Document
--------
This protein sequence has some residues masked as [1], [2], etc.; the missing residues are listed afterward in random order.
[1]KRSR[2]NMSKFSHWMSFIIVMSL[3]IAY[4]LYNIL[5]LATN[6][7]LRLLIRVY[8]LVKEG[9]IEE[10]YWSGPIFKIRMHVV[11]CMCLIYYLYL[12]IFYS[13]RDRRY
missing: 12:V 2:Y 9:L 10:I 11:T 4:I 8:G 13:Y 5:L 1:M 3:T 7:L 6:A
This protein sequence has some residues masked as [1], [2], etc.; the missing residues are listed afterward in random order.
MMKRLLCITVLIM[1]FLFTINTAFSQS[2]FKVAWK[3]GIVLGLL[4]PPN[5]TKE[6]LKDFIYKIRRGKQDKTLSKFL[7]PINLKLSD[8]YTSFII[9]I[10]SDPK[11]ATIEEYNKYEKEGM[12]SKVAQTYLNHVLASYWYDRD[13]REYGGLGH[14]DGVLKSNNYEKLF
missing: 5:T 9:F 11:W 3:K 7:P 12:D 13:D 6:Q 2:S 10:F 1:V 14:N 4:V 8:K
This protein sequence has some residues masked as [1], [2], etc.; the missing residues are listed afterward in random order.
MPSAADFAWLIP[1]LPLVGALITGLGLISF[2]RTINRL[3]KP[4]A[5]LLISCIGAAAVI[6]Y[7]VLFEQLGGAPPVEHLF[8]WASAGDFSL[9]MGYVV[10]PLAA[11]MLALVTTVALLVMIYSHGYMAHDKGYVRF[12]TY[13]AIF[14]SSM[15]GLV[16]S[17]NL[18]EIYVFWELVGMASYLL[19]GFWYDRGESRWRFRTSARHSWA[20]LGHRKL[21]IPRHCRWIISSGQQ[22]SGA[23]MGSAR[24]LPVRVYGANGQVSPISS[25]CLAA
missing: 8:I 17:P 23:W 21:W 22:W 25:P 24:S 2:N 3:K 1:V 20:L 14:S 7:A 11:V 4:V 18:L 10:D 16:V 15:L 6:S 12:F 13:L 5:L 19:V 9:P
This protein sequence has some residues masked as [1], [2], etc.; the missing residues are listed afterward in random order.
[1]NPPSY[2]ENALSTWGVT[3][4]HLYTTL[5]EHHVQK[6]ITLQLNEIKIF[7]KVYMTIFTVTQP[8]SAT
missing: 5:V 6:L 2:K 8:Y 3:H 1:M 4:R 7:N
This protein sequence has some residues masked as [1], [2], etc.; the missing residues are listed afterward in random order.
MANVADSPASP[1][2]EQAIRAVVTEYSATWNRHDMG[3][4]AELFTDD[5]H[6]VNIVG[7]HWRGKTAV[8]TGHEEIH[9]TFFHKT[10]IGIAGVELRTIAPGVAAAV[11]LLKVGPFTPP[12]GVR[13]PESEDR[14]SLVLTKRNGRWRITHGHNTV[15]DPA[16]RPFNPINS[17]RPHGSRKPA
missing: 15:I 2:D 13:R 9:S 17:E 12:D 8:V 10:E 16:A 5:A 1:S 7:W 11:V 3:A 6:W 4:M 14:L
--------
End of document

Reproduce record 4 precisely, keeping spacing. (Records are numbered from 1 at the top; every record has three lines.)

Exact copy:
This protein sequence has some residues masked as [1], [2], etc.; the missing residues are listed afterward in random order.
[1]NPPSY[2]ENALSTWGVT[3][4]HLYTTL[5]EHHVQK[6]ITLQLNEIKIF[7]KVYMTIFTVTQP[8]SAT
missing: 5:V 6:L 2:K 8:Y 3:H 1:M 4:R 7:N